News and more

Keep Updated On The Progress

  • Friday, 09 September 2022

Egypt-ICF Reframes Adaptation as a Profitable Sector for the Private Sector

On the second day of the Egypt International Cooperation Forum (Egypt-ICF) in its second edition, a workshop titled “Private Sector Engagement In Climate Adaptation Projects” to put forward avenues and strategies to engage the private sector in climate change and raise climate-smart investment. 

During the workshop, Minister of Water Resources and Irrigation, H.E. Hany Swallem, underscored that there are a lot of promising opportunities in water desalination. He added that technological developments in the water desalination sector are happening at a rapid pace to meet water demand, which requires significant investment in capacity building and upskilling local engineers.

To keep pace with these technological developments, regional director of the World Bank for Egypt, Yemen and Djibouti, Marina Wes,  emphasized the role the private sector can play in financing projects related to adaptation. 

This is exemplified by the Egypt Country Platform for NWFE (Nexus of Food, Water and Energy), which allows Egypt to upscale the capacity to mobilise climate finance through bundling outcomes into feasible and investable projects across the region. 

Wes added that the World Bank is deepening its cooperation with Egypt in a diverse number of projects, and that the Bank will provide further support work to finance the (NWFE) program under the water pillar. 

“The existence of such ambitious strategies in developing countries encourages the private sector to participate and contribute,” Wes highlighted.

On her side, Becca Morin, Special Representative of the Coalition of Finance Ministers for Climate Action, emphasized that adaptation projects are profitable projects and provide promising investment opportunities. However, she underscored that financing for adaptation projects requires strong policies that attract financing and investment, which come about through transparency, good management, and project planning.

From the perspective of the private sector, Chief Sustainability Officer of Commercial International Bank (CIB) Dalia Abdel Qader, said that enhancing the private sector's participation in financing climate change adaptation projects requires an understanding of the sector's interest in making profits.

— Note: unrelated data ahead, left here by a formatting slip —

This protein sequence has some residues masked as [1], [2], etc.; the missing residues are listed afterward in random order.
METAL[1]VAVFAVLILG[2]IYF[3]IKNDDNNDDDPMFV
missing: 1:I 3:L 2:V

This implies that governments need to market adaptation projects as more profitable, and showcase the opportunities that can be catalyzed upon in order to encourage the private sector to participate.

She explained that the CIB is currently implementating two adaptation projects in Egypt, and is also the first bank to issue green bonds. There is also a strong interest to finance projects for the Egypt Country Platform for NWFE. 

This year’s Egypt-ICF and the Meeting of African Ministers of Economy, Finance and Environment, will provide a platform for governments, multilateral and bilateral development partners, philanthropic foundations, private sector, think tanks, and civil society to consider the challenges the continent is offset by and explore avenues to overcome them. 

The Forum’s overall objectives include: mobilization of, and access to finance, to mobilize financing and catalyze private sector investments, focused on developing countries and Africa; financing climate action, adaptation and mitigation to leverage the necessary public and private support to accelerate climate action; and providing a timely platform to explore needed national actions that would help progress towards a just and green transition.